GET THE APP

Extending Psychoanalysis with Theories on Sleep Functions
Journal of Sleep Disorders & Therapy

Journal of Sleep Disorders & Therapy
Open Access

ISSN: 2167-0277

+44 20 3868 9735

Opinion Article - (2015) Volume 4, Issue 6

Extending Psychoanalysis with Theories on Sleep Functions

Cai ZJ*
No. 129, Building 6, Room 404, North Dongwu Road, Suzhou City, Jiangsu Province, 215128, PR China
*Corresponding Author: Cai ZJ, No. 129, Building 6, Room 404, North Dongwu Road, Suzhou City, Jiangsu Province, 215128, PR China, Tel: 8651265299403 Email:

Abstract

Cai’s sleep theories suggested the slow-wave sleep (SWS) to regulate the emotional balance disrupted by emotional memories randomly accumulated during waking, while the rapid-eye-movement (REM) sleep in opposite, which would help revise and extend the psychoanalysis in both theory and therapy.

Keywords: Psychoanalysis, Sleep, Emotion, Memory, Noradrenaline, Serotonin

Opinion

Psychoanalysis of Freudianism has been a traditional theory on and successful therapy to many psychotic diseases. Matching psychoanalysis to pertaining processes in neuroscience would help revise the contents and extend the potential of psychoanalysis as both theory and therapy.

Cai’s theoretical analysis on sleep functions pertains to psychoanalysis more than other sleep theories. Through integrative review of various studies, Cai demonstrated that slow-wave sleep (SWS) played the function in regulation of emotional balance disrupted by emotional memories randomly accumulated during waking [1-3], while the rapid-eye-movement (REM) sleep played the opposite role, shifting the emotional balance toward depression with emotional memories [1-3].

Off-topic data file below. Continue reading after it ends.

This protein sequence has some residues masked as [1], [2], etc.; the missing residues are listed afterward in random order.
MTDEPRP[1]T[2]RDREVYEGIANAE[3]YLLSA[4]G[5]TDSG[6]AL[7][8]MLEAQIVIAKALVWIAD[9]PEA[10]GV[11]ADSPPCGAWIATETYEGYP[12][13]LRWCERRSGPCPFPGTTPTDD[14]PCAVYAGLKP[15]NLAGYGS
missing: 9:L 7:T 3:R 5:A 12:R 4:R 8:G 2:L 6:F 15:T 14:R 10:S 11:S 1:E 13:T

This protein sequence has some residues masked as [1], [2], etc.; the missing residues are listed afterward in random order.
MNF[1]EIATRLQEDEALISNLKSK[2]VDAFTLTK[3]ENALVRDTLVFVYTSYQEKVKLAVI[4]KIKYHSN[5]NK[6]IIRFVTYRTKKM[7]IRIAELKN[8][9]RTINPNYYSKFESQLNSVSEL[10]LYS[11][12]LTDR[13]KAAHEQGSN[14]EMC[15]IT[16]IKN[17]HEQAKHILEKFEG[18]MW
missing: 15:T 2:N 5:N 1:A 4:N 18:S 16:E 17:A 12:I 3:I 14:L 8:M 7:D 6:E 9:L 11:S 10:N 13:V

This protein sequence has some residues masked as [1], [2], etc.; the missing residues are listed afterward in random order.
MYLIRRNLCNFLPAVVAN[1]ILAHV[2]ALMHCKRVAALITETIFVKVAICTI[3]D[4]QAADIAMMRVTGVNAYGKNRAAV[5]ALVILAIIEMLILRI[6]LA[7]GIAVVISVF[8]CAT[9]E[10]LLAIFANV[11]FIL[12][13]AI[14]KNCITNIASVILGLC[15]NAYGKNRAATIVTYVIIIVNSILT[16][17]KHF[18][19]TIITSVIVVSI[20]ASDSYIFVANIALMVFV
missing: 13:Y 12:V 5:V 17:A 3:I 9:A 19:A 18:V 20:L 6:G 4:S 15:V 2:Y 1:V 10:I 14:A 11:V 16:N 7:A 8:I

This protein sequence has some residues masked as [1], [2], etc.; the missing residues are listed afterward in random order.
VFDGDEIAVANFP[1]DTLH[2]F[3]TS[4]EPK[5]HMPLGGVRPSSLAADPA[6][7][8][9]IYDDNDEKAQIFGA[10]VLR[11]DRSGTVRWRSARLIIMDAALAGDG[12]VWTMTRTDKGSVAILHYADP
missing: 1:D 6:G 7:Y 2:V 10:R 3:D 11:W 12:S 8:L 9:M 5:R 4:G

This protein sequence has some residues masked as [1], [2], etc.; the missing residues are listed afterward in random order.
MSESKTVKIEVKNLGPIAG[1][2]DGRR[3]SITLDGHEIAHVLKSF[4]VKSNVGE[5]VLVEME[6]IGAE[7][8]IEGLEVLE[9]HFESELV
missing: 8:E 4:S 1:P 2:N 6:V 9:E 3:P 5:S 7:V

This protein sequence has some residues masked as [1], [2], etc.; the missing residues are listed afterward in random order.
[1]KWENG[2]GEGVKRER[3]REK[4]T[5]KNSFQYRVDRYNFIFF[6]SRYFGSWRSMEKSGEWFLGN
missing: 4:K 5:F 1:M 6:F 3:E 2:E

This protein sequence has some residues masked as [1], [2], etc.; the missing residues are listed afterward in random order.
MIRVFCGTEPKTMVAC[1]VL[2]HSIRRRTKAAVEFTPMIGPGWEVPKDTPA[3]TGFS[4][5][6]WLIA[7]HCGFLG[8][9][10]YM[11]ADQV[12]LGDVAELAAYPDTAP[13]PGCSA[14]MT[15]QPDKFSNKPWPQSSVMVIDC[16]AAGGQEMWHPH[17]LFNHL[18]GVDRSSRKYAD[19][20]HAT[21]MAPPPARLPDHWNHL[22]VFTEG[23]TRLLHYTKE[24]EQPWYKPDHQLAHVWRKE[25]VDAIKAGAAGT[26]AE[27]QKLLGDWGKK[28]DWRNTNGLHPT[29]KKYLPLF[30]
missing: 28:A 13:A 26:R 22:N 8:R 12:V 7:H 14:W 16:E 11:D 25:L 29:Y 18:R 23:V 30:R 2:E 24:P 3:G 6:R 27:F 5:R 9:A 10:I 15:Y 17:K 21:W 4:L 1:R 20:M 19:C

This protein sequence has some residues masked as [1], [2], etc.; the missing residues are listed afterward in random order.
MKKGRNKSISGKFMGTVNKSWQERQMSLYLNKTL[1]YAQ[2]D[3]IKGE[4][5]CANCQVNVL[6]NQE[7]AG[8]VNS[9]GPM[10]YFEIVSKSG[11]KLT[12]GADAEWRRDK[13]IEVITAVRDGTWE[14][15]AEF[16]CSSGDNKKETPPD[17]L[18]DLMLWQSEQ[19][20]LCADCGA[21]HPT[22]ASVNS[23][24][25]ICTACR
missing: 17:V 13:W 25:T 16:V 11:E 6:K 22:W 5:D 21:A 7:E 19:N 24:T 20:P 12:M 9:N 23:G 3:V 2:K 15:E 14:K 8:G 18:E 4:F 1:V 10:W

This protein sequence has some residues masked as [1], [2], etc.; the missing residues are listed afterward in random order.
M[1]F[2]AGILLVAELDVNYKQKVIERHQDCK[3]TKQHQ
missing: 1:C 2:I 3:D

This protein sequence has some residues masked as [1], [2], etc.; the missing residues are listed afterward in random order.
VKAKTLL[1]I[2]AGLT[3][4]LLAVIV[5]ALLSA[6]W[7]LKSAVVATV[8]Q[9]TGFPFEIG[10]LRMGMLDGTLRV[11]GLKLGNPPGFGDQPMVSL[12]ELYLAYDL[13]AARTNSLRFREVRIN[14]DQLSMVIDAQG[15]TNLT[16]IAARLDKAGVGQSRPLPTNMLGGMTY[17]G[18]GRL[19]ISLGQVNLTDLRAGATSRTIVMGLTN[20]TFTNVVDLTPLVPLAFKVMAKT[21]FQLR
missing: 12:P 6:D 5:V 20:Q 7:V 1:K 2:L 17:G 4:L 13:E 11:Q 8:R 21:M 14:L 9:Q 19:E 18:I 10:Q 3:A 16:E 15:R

In Cai’s theoretical analysis on sleep functions, there reviewed the observations and experiments in many aspects [1-3]. For the emotional regulation of SWS, there was integratively reviewed [1-3] as: (1) SWS was frequently related with depression, while deprivation of SWS produced depression, but increase in SWS duration ameliorated depression [1-3]. (2) Hippocampal but not neocortical lesions caused impairment of SWS, while the neuronal activity in SWS increased in hippocampus but not in neocortex [1-3]. For the REM sleep, Cai and others reviewed it as tending to disrupt the emotional balance toward depression [1-5], with the REM sleep deprivation cited as therapeutic against depression [1-3].

For the coincident processing and reorganization of memories in sleep [1-3], it has been shown that SWS may favor LTD [6,7], whereas emotional memories are processed during REM sleep, as recently reviewed with many experiments [3], consistent with Freudianism.

In addition, Cai’s theoretical analysis even revealed a new mechanism manifesting Freudian differentiation of conscious and subconscious conflict of memory and emotion in waking and sleep respectively. During waking, the memory traces were inhibited temporarily by the ascending noradrenergic and serotonergic systems [1-3], with the vigilant discharge of these systems regulated by limbicreticular coupling [1,2,8]. Whereas during sleep, the noradrenergic and serotonergic systems decreased and even ceased in discharge, releasing the suppressed memory traces [1-3], and turning the conscious conflict of memory and emotion into subconscious conflict of them.